16 May 2020  |   03:12am IST

Goa is the undisputed cultural & entertainment capital of India

Everything is in place to make the state a very important centre for the entertainment industry what with talent and excellent locales present but the absence of infrastructure is obvious
Goa is the undisputed cultural & entertainment capital of India

Team Café Café@herald-goa.com

With its beautiful locales and scenic settings, Goa had become the de facto destination of choice for many films and TV show shoots. Myriad Bollywood productions and even international films have been shot here. With the success of Nachom-iaKumpasar at the national and international stage, the local Konkani film industry has seen a huge increase in the number of films being produced. IFFI has been a roaring success ever since it got permanently rooted in Goa.

But bottlenecks remain. Equipment and studios are simply non-existent. For any major shoot, equipment is often trucked in from Mumbai adding a massive and unnecessary cost overhead. Can this be an opportunity for Goan entrepreneurs?

Amit Satija, CEO of ESG said, “Goa is a land that has plentiful of creative resources and talents. It has always struck a perfect balance between traditional and western entertainment avenues. It will only be matter of time that Goan entertainment industry showcases its true potential to the world. ESG will explore all avenues and provide all necessary support through which this dream can be turned into reality.”

Aritra Mukherjee of JumpCutGoa, said “Goa breeds creativity and craft. In spite of an ever increasing population of established film makers, musicians, artists, designers and other creative minds settling in to Goa, there is lot to be desired in how this influx can be used to advantage. With a bit of regularization, there’s an entire industry waiting to boom. Let’s work towards making that happen.”

In recent years, Sunaparanta, Heritage Studio, Museum of Goa, Cube Gallery, Gallery Gitanjali, Carpe Diem and many smaller venues have lit up the art scene with beautifully curated art, photography and sculpture shows. Besides these, a bunch of art festivals, several photo exhibitions and literary festivals. Finally, Goa is reclaiming its heritage!

Samira Sheth said, “Kids in India know Picasso and Van Gogh but have not heard of FN Souza and VS Gaitonde. These Indian Masters achieve record breaking prices in international auctions yet there is little awareness about them in their homeland of Goa. We need to turn the spotlight on Goa's rich artistic legacy and its thriving contemporary art scene to propel it into and place it firmly on the world cultural map.”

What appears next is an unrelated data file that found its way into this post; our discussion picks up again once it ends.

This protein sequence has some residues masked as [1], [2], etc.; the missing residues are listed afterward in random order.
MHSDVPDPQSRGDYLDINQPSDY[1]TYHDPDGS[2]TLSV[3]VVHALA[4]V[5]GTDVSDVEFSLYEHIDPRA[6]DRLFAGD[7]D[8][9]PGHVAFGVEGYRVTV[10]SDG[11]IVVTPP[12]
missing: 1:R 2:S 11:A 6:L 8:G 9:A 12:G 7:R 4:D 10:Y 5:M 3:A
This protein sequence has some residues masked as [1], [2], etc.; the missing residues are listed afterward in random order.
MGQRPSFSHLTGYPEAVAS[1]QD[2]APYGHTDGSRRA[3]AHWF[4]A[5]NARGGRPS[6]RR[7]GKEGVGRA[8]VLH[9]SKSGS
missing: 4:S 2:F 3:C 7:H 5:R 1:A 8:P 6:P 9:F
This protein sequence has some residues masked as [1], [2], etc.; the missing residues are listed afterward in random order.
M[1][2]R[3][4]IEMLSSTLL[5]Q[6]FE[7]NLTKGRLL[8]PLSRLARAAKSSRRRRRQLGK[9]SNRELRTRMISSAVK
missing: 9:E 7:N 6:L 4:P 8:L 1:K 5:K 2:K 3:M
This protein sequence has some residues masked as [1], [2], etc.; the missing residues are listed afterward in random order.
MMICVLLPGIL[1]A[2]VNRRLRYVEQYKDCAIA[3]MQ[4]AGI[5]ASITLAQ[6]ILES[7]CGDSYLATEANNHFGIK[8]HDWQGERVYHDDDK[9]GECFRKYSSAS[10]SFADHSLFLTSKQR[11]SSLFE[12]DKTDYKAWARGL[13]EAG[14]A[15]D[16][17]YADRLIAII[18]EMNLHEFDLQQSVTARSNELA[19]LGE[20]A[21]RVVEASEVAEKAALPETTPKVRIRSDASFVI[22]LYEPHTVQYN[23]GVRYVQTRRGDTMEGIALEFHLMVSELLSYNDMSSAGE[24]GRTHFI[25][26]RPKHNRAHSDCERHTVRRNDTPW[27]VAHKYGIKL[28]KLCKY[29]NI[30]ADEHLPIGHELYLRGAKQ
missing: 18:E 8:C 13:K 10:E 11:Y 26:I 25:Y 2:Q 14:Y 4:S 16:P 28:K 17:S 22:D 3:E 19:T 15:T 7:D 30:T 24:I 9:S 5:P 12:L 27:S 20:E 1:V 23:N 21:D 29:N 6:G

The crafts scene has also evolved quite dramatically. From local kunbi weavers assisted by fashion and design specialists who are now producing sarees and scarves to local village women picking up long forgotten crafts like crochet, quilting and

Sharda Kerkar of Museum of Goa said, “We need to move away from a mass production approach to support India's second largest workforce after agriculture–the artists and craftsmen of our country. Goa has the potential to become the art and cultural capital of India and now is the time to invest in our rich heritage.”

Nikhil Chinapa of Submerge said, “No amount of sugarcoating is going to change the fact, the virus is here to stay and this is our new normal. As an industry where social distancing is an alien concept, we need to adapt and innovate and create a new system to work and run our events by. Health and safety will have to take topmost priority at events. Systems will need to be developed for all aspects – ticketing, toilets and entry/exit for all personnel - guests as well as crew and staff.”

The culinary scene on Goa has simply exploded in recent years. At every segment, thousands of restaurants and café s offer a variety of Indian and international cuisines. But can this last? Can this break be the rebirth of the true Goan simple, home-cooked meal? The situation is giving rise to many entrepreneurial ideas and some of these will certainly see the light of day soon.

Rev Ryan Semelhago of Zodo said, “Times are dynamic. All we have to do is look at things differently. Change is drastic and the learning curve is steep. The food and restaurant businesses will have to innovate toward a new normal. From where I sit, I am not worried because I see these as a time for exciting opportunities.”


Iddhar Udhar